|The thee Dunkin Brands -- Dunkin' Donuts, Baskin-Robbins and Togo’s -- will be acquired and expanded by an investment consortium.
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The partners, Bain Capital Partners, Thomas H. Lee Partners and the Carlyle Group, are buying the company from Pernod Ricard and plan “an aggressive expansion program across the U.S. and throughout the world” for the Dunkin’ Donuts, Baskin-Robbins and Togo’s chains.
“With our new owners ready to support us in our growth efforts, a strong management team on board and continued excellent franchisee relationships, Dunkin’ Brands is well-positioned for global expansion,” Dunkin’ Brands CEO Jon L. Luther said in a statement.
Dunkin’ franchises more than 12,000 total restaurants worldwide, with some 6,500 Dunkin’ Donuts shops in 29 countries, 5,600 Baskin-Robbins worldwide and 400 Togo’s in the U.S. The coffee and donut chain has 4,400 stores in 36 states, mainly clustered in New England, its stronghold.
Bain one to beat
The company was put up for auction after French beverage concern Pernod Ricard acquired Allied Domecq. Dunkin’ Donuts posted $3.4 billion in domestic revenue in 2004, up 13% from the prior year, outpacing the restaurant industry. That chain accounted for the bulk of the $4.8 billion in worldwide revenue Dunkin’ Brands posted last year.
The consortium led by Bain was considered the firm to beat. It owns about 38% of Domino’s Pizza. Thomas H. Lee’s best-known food and beverage purchase is its $135 million buyout of Snapple in 1992, which two years later it sold to Quaker Oats for $1.7 billion.
Several other private equity consortiums were reported to have bid for the Dunkin’ Brands portfolio, including Kohlberg Kravis Roberts & Co. with Trimaran Capital Partners; and JP Morgan Chase with Providence Equity Partners and Triarc.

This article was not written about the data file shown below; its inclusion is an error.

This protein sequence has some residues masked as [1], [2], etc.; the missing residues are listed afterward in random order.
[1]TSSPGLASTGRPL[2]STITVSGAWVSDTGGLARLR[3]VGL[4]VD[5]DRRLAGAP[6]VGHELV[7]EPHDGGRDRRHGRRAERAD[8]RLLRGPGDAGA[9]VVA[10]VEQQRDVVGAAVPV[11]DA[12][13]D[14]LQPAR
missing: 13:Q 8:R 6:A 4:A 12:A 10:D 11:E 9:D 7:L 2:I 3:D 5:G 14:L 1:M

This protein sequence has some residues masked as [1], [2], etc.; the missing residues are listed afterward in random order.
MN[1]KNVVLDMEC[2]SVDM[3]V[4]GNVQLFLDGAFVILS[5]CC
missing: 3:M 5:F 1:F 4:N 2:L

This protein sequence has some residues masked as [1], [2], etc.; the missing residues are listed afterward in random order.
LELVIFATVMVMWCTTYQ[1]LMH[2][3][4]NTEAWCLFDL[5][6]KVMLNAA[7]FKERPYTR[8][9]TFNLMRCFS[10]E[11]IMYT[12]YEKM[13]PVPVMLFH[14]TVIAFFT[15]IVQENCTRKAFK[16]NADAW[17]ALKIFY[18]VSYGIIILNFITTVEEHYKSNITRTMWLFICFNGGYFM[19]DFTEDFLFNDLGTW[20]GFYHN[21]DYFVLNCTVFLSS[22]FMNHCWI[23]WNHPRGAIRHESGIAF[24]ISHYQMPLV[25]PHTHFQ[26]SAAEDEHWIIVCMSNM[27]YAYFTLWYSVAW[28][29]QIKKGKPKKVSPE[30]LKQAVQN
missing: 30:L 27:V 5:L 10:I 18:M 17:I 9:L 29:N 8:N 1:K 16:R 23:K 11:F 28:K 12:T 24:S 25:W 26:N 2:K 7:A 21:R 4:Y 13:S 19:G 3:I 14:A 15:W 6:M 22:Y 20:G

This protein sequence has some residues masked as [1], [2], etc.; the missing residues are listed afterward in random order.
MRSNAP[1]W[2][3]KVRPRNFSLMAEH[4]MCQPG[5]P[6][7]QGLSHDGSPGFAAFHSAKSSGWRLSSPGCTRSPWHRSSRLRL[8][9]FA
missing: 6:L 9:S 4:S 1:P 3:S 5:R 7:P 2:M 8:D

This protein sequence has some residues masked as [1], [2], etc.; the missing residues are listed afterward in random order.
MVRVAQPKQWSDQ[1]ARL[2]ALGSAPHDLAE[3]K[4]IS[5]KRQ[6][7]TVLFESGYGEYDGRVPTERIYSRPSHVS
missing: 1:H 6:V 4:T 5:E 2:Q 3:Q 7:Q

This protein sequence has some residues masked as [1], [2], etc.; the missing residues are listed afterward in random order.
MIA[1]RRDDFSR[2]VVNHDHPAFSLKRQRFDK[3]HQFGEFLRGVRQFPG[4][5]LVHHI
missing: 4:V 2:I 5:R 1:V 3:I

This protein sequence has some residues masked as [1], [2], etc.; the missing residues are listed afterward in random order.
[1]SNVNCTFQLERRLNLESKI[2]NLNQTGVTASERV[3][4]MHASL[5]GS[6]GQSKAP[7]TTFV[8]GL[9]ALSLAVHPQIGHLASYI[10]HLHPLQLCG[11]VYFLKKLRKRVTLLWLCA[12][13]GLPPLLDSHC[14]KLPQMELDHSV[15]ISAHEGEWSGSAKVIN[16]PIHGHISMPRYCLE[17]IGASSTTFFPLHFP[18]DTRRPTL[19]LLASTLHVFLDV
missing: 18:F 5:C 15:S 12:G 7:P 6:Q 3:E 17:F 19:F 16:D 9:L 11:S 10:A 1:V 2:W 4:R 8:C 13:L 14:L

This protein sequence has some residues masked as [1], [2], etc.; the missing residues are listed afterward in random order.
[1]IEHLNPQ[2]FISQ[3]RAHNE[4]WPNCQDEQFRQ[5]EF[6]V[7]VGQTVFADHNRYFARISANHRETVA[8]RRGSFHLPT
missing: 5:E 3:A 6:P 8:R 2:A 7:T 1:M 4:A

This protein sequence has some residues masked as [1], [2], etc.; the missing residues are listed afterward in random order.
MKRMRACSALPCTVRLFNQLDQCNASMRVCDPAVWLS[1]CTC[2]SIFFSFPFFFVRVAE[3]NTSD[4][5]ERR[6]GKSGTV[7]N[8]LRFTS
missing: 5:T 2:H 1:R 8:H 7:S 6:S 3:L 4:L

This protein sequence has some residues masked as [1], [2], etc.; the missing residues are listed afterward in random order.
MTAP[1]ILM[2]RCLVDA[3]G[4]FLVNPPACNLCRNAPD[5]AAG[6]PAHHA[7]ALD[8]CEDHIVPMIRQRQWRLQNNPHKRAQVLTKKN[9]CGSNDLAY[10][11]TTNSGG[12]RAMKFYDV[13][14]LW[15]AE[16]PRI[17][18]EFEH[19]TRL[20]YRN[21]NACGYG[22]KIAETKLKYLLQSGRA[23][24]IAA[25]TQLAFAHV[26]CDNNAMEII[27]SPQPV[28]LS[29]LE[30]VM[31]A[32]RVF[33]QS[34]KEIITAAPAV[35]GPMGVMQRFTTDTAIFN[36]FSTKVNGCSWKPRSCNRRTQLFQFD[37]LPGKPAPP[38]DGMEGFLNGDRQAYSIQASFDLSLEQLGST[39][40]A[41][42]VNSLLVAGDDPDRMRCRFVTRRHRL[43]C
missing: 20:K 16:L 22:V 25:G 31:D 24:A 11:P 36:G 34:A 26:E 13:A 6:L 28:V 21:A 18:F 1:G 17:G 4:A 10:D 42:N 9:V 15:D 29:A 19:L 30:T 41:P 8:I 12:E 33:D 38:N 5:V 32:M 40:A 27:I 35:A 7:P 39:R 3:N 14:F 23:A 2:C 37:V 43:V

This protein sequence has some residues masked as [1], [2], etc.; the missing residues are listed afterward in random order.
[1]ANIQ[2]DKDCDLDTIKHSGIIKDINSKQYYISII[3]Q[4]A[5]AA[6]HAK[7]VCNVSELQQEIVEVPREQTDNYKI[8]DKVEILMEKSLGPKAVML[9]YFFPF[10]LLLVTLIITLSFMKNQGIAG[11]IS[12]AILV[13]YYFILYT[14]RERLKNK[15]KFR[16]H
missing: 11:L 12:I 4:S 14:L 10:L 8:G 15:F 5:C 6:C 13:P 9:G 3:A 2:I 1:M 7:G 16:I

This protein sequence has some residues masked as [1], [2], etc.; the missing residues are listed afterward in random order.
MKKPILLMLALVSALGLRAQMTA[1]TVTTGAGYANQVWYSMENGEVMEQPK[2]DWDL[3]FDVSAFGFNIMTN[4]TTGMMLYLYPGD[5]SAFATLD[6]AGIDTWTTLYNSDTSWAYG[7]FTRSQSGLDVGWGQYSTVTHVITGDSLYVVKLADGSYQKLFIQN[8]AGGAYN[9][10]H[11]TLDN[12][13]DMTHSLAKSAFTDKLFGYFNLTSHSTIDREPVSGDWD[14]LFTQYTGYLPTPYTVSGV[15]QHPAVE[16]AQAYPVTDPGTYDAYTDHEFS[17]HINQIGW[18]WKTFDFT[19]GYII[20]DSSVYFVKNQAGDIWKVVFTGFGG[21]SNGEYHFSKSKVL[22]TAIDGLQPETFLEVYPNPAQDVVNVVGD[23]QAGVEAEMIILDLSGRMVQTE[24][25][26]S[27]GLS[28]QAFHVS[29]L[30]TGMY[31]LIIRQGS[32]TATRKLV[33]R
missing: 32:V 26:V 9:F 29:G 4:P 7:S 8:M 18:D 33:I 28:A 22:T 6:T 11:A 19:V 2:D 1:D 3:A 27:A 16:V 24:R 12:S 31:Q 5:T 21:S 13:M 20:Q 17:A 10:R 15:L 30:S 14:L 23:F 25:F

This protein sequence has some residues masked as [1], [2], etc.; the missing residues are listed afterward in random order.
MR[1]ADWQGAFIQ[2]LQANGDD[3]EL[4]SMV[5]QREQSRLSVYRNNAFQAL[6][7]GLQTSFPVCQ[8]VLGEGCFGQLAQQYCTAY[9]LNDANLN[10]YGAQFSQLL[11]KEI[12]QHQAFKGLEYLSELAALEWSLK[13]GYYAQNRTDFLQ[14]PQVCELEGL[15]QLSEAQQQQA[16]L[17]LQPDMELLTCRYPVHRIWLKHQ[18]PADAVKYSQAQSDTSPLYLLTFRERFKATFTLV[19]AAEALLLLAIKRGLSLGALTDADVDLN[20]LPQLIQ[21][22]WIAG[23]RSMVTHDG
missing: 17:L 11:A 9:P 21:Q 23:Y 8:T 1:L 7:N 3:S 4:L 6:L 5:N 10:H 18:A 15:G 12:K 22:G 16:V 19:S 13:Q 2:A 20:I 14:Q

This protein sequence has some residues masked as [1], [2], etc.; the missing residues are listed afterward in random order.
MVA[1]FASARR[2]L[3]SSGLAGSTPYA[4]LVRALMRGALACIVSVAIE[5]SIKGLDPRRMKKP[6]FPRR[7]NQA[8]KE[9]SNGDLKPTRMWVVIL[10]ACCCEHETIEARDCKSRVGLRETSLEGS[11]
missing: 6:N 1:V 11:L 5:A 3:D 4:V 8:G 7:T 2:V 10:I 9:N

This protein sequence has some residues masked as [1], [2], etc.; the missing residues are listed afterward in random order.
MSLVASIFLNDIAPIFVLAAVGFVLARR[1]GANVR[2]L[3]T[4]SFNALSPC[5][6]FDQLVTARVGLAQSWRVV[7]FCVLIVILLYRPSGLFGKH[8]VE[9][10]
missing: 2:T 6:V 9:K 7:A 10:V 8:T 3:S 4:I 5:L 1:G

“There’s a lot of interest in these restaurant and food retail properties right now,” said Allan Hickok, a former restaurant analyst who is now president-chief operating officer of Let’s Dish. “The commonly held belief is it’s hard to make money, but there are a lot of institutions out there who like to buy cash flow.”
A November report from Nation’s Restaurant News said 17 restaurant chains were sold to private equity firms in the past 12 months.
Domino’s has been by most accounts a very successful investment for Bain. Since the pizza delivery chain went public, it boosted its national marketing and advertising contribution from 3% to 4% of retail sales and estimated that the domestic units contributed about $1.3 billion in national, local and co-op advertising.
Sid Feltenstein, chairman of Sagittarius Brands and a top marketer at Dunkin’ Donuts for a dozen years, is bullish on the chain’s management team. “If you look at what they’ve done over the last eight to 10 years, they went from donuts, muffins and bagels to become very much of a drinks business,” he said.
More coffee, less dounts
In recent years, Dunkin’ has put more emphasis on its coffee than donuts, and positioned the brand as a relief for Starbucks-haters and working-class joe drinkers. With its coffee costing anywhere from 20% to 50% less than Starbucks, it’s well positioned for growth, said Bob Goldin, exec VP at Technomic.
”Their donuts are almost becoming less important in the mix. It’s a beverage shop that sells baked goods.” He said the biggest opportunity for growth is out West. “With some attention, I think they can be very formidable. The units need a little more consistency and upgrading. They need to tighten up their franchisee network a bit.”
Dunkin’ Donuts agency is Interpublic Group of Cos.’ Hill Holliday, Boston. The chain spent $77 million in measured media last year and $65.6 million in the first nine months of this year, according to TNS Media Intelligence.